I was 18 that year. We would have preferred imprisonment in our bedrooms & apartments rather than wearing faded jeans or flares (from 1974 onward).

  12. trilby1895 Says:

    I am still mourning the closing of my favorite Zito’s Bakery, also on Bleecker St. Many is the Friday I’d walk over on my lunch hour to treat myself to a loaf of their incomparable Italian bread still warm and fragrant from the old oven. Later, at home, I would enjoy slice after slice slathered with sweet butter as my day’s supper. That bread and butter was all I wanted to celebrate the end of the work week, beginning of the weekend. Every one of these wonderfully iconic Village shops breaks my heart a little more.

    • Zoe Says:

      Trilby

      Downtown Italian bakery real semolina bread was/is the BEST. It should have a very slight yellow hue from retaining the wheat germ vs. snow white (when made from not real semolina). I used to get the round loafs at that cheese shop on E.9th. (Not sure if it’s still there). The only thing equal to it I’ve ever had was in Palermo Sicily. (I foresee this may turn into a food thread).

      A lot of Little Italy family owned places moved to Jersey & are still in operation & sell to shops throughout the tri-state area… so all is not totally lost… aside from the neighbourhood spirit & scents & streetscape etc.

      A little family owned Italian deli blocks away from me here in CT carries a lot of these locally produced foods… along w/ of course foods from old Italian family establishments from New Haven & Bridgeport etc.

  13. Gem Says:

    Something special was on Sullivan street and just closed a year or two ago. They rented mailboxes and sold knick knacks. Very cool old shop from another time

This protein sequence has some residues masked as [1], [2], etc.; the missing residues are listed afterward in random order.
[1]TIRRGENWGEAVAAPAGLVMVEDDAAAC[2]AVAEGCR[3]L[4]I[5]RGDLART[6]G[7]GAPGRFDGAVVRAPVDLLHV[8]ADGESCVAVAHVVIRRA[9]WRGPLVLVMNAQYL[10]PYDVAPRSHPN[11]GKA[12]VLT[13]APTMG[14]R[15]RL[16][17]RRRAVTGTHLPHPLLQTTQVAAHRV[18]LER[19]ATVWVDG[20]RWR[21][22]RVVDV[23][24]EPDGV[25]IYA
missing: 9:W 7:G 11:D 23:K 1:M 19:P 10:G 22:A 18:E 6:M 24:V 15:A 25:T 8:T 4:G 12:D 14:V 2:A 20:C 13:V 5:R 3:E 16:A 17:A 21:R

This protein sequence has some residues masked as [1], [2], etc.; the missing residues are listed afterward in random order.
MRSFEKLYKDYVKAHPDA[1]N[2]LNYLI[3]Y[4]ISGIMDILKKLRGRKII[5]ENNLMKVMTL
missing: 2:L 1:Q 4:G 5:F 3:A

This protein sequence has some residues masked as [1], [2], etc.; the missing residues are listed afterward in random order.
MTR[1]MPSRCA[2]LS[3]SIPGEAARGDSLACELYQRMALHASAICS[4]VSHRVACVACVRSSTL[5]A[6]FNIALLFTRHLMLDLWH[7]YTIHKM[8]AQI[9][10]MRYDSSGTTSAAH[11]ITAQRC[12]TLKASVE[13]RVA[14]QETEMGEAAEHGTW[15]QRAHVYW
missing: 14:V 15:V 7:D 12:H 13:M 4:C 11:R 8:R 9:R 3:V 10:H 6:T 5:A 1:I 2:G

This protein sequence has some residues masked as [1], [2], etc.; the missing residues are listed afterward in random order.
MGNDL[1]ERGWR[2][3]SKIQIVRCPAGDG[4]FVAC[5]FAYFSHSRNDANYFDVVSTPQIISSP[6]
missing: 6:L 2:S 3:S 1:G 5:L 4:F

14. Suzanne Jenkins Says:

    Reblogged this on 2sheepinthecity's Blog.

  15. Jeff Conan Vargon Says:

    Sweet photos!

  16. Lee Bona Says:

    Your picture of the Village Oaksmith made me smile. They were still at 190 Bleecker St in 1982 when I bought some beautiful furniture pieces from them. I still have the furniture and the purchase receipts!

  17. Edward Says:

    Notice the complete lack of irony, and people are actually communicating with one another and not staring at some damn iPhone. Man, I miss NYC when it was real.

    • Zoe Says:

      Brilliant about the iPhones Edward! It’s sad that so many people don’t want to drink in the City & its people. (Unlike the man who took these photos in 79). What’s left of it re. your “irony” comment. (I try to leave my phone at home & always have it turned off & buried in my bag when it’s w/ me).

      The self-consciousness (the opposite of “real” you referred to) is happening everywhere. The CT Shore an hour from Manhattan is becoming a pretentiously realised concept of ‘New England’: fake Victorian style street lamps (there were no street lamps here then in small towns & villages!) & supposed ‘New England picket fences’ etc. Someone suggested a ‘New England picket fence’ be put around a 9/11 memorial on the beach here. Because some people — not locals — were freaked out by the “geese poop”. She was not a local either. I pointed out that the fences we are known for are fieldstone (piled stones) & picket fences are rare & that the traditional fences around memorials are iron & that those are not normally found on beaches & that the Hollywood concept of New England people have been recreating here lately is not accurate.